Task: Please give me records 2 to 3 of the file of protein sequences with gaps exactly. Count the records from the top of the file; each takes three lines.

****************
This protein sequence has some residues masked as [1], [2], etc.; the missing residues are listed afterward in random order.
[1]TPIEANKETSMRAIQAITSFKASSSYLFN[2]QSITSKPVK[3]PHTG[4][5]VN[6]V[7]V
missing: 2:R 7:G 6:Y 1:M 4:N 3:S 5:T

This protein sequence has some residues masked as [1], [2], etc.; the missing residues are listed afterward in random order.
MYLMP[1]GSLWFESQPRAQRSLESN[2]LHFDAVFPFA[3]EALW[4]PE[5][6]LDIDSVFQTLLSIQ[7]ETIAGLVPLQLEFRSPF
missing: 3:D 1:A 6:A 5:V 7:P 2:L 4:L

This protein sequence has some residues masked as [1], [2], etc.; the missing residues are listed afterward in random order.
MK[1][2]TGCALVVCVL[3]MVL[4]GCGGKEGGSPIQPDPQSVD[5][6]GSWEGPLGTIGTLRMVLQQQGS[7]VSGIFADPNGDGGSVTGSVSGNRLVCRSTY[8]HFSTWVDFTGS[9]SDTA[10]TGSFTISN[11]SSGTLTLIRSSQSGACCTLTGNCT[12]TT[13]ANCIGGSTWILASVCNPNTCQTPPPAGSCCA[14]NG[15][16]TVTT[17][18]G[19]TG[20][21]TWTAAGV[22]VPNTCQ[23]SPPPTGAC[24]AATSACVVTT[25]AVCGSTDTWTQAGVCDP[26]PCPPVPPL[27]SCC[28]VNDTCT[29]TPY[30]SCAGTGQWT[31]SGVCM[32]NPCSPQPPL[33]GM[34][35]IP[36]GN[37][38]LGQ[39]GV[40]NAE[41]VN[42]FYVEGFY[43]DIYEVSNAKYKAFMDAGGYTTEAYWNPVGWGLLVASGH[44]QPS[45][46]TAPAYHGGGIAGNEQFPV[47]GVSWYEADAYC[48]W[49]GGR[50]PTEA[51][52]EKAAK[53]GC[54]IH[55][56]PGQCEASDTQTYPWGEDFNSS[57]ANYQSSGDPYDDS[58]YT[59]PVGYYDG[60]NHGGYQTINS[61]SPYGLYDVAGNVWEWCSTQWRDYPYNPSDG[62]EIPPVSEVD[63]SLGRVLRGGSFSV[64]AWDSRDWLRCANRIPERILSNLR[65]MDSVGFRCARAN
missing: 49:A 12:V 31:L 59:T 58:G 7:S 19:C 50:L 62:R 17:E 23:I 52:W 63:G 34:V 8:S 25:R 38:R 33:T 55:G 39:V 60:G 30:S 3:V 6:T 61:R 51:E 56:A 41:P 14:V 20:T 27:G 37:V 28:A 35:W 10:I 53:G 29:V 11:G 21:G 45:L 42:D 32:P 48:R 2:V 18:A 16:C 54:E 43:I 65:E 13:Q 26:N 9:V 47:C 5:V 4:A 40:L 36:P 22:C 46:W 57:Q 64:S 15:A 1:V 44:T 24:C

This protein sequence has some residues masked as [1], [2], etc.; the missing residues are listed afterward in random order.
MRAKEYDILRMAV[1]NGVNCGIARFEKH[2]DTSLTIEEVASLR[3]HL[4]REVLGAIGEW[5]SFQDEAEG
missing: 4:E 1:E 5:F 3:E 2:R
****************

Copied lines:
This protein sequence has some residues masked as [1], [2], etc.; the missing residues are listed afterward in random order.
MYLMP[1]GSLWFESQPRAQRSLESN[2]LHFDAVFPFA[3]EALW[4]PE[5][6]LDIDSVFQTLLSIQ[7]ETIAGLVPLQLEFRSPF
missing: 3:D 1:A 6:A 5:V 7:P 2:L 4:L

This protein sequence has some residues masked as [1], [2], etc.; the missing residues are listed afterward in random order.
MK[1][2]TGCALVVCVL[3]MVL[4]GCGGKEGGSPIQPDPQSVD[5][6]GSWEGPLGTIGTLRMVLQQQGS[7]VSGIFADPNGDGGSVTGSVSGNRLVCRSTY[8]HFSTWVDFTGS[9]SDTA[10]TGSFTISN[11]SSGTLTLIRSSQSGACCTLTGNCT[12]TT[13]ANCIGGSTWILASVCNPNTCQTPPPAGSCCA[14]NG[15][16]TVTT[17][18]G[19]TG[20][21]TWTAAGV[22]VPNTCQ[23]SPPPTGAC[24]AATSACVVTT[25]AVCGSTDTWTQAGVCDP[26]PCPPVPPL[27]SCC[28]VNDTCT[29]TPY[30]SCAGTGQWT[31]SGVCM[32]NPCSPQPPL[33]GM[34][35]IP[36]GN[37][38]LGQ[39]GV[40]NAE[41]VN[42]FYVEGFY[43]DIYEVSNAKYKAFMDAGGYTTEAYWNPVGWGLLVASGH[44]QPS[45][46]TAPAYHGGGIAGNEQFPV[47]GVSWYEADAYC[48]W[49]GGR[50]PTEA[51][52]EKAAK[53]GC[54]IH[55][56]PGQCEASDTQTYPWGEDFNSS[57]ANYQSSGDPYDDS[58]YT[59]PVGYYDG[60]NHGGYQTINS[61]SPYGLYDVAGNVWEWCSTQWRDYPYNPSDG[62]EIPPVSEVD[63]SLGRVLRGGSFSV[64]AWDSRDWLRCANRIPERILSNLR[65]MDSVGFRCARAN
missing: 49:A 12:V 31:L 59:T 58:G 7:S 19:C 50:L 62:R 17:E 23:I 52:W 63:G 34:V 8:S 25:R 38:R 33:T 55:G 39:V 60:G 30:S 3:V 6:T 61:R 51:E 56:A 41:P 14:V 20:T 27:G 37:V 28:A 35:W 10:I 53:G 29:V 11:G 21:G 45:L 42:D 32:P 48:R 2:V 18:A 16:C 54:E 43:I 65:E 13:Q 26:N 9:V 47:C 5:V 4:A 40:L 36:P 22:C 46:W 57:Q 64:S 15:A 1:V 44:T 24:C